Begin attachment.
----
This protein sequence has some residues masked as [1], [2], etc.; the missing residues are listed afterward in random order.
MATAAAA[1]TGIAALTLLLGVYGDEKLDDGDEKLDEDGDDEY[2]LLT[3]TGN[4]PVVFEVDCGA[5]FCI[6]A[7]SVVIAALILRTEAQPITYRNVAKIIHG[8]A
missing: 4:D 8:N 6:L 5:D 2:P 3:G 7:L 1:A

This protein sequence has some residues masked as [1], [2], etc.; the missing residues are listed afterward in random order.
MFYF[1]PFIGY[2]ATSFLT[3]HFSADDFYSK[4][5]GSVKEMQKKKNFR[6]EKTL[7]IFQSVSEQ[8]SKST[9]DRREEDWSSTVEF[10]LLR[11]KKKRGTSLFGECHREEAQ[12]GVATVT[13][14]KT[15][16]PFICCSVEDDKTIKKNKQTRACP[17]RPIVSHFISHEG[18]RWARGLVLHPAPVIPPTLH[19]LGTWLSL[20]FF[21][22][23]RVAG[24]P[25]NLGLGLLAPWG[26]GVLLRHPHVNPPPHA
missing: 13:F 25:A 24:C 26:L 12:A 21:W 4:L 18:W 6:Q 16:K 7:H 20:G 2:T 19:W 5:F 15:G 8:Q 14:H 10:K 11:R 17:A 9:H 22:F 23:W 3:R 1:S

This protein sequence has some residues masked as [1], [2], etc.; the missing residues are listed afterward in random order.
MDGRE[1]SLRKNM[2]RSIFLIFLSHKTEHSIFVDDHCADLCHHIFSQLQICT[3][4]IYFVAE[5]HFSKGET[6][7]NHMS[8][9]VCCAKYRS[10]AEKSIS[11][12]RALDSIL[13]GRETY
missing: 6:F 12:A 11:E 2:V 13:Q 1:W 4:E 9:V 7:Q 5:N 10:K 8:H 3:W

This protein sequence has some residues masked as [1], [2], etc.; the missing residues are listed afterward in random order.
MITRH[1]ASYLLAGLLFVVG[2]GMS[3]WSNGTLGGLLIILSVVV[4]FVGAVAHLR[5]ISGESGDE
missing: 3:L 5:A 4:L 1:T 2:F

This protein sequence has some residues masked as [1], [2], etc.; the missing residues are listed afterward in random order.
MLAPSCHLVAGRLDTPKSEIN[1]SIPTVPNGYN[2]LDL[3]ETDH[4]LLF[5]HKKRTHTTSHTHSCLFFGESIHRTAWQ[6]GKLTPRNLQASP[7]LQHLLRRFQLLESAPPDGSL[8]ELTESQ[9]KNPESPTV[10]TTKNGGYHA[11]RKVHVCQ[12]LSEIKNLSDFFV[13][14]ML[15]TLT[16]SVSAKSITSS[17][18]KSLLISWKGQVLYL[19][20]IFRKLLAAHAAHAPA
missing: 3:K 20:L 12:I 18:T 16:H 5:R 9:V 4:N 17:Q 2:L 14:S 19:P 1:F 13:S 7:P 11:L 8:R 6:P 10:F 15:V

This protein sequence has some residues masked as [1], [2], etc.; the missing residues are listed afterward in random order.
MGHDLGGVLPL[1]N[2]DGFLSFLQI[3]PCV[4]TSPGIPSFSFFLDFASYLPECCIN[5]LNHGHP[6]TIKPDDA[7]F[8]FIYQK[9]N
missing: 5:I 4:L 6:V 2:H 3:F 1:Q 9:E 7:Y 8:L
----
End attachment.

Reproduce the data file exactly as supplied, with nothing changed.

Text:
This protein sequence has some residues masked as [1], [2], etc.; the missing residues are listed afterward in random order.
MATAAAA[1]TGIAALTLLLGVYGDEKLDDGDEKLDEDGDDEY[2]LLT[3]TGN[4]PVVFEVDCGA[5]FCI[6]A[7]SVVIAALILRTEAQPITYRNVAKIIHG[8]A
missing: 4:D 8:N 6:L 5:D 2:P 3:G 7:L 1:A

This protein sequence has some residues masked as [1], [2], etc.; the missing residues are listed afterward in random order.
MFYF[1]PFIGY[2]ATSFLT[3]HFSADDFYSK[4][5]GSVKEMQKKKNFR[6]EKTL[7]IFQSVSEQ[8]SKST[9]DRREEDWSSTVEF[10]LLR[11]KKKRGTSLFGECHREEAQ[12]GVATVT[13][14]KT[15][16]PFICCSVEDDKTIKKNKQTRACP[17]RPIVSHFISHEG[18]RWARGLVLHPAPVIPPTLH[19]LGTWLSL[20]FF[21][22][23]RVAG[24]P[25]NLGLGLLAPWG[26]GVLLRHPHVNPPPHA
missing: 13:F 25:A 24:C 26:L 12:A 21:W 4:L 18:W 6:Q 16:K 7:H 20:G 2:T 19:W 5:F 15:G 8:Q 14:H 10:K 11:R 17:A 9:H 22:F 23:W 3:R 1:S

This protein sequence has some residues masked as [1], [2], etc.; the missing residues are listed afterward in random order.
MDGRE[1]SLRKNM[2]RSIFLIFLSHKTEHSIFVDDHCADLCHHIFSQLQICT[3][4]IYFVAE[5]HFSKGET[6][7]NHMS[8][9]VCCAKYRS[10]AEKSIS[11][12]RALDSIL[13]GRETY
missing: 6:F 12:A 11:E 2:V 13:Q 1:W 4:E 9:V 7:Q 5:N 10:K 8:H 3:W

This protein sequence has some residues masked as [1], [2], etc.; the missing residues are listed afterward in random order.
MITRH[1]ASYLLAGLLFVVG[2]GMS[3]WSNGTLGGLLIILSVVV[4]FVGAVAHLR[5]ISGESGDE
missing: 3:L 5:A 4:L 1:T 2:F

This protein sequence has some residues masked as [1], [2], etc.; the missing residues are listed afterward in random order.
MLAPSCHLVAGRLDTPKSEIN[1]SIPTVPNGYN[2]LDL[3]ETDH[4]LLF[5]HKKRTHTTSHTHSCLFFGESIHRTAWQ[6]GKLTPRNLQASP[7]LQHLLRRFQLLESAPPDGSL[8]ELTESQ[9]KNPESPTV[10]TTKNGGYHA[11]RKVHVCQ[12]LSEIKNLSDFFV[13][14]ML[15]TLT[16]SVSAKSITSS[17][18]KSLLISWKGQVLYL[19][20]IFRKLLAAHAAHAPA
missing: 3:K 20:L 12:I 18:T 16:H 5:R 9:V 4:N 17:Q 2:L 14:S 19:P 1:F 13:S 7:P 11:L 8:R 6:P 10:F 15:V

This protein sequence has some residues masked as [1], [2], etc.; the missing residues are listed afterward in random order.
MGHDLGGVLPL[1]N[2]DGFLSFLQI[3]PCV[4]TSPGIPSFSFFLDFASYLPECCIN[5]LNHGHP[6]TIKPDDA[7]F[8]FIYQK[9]N
missing: 5:I 4:L 6:V 2:H 3:F 1:Q 9:E 7:Y 8:L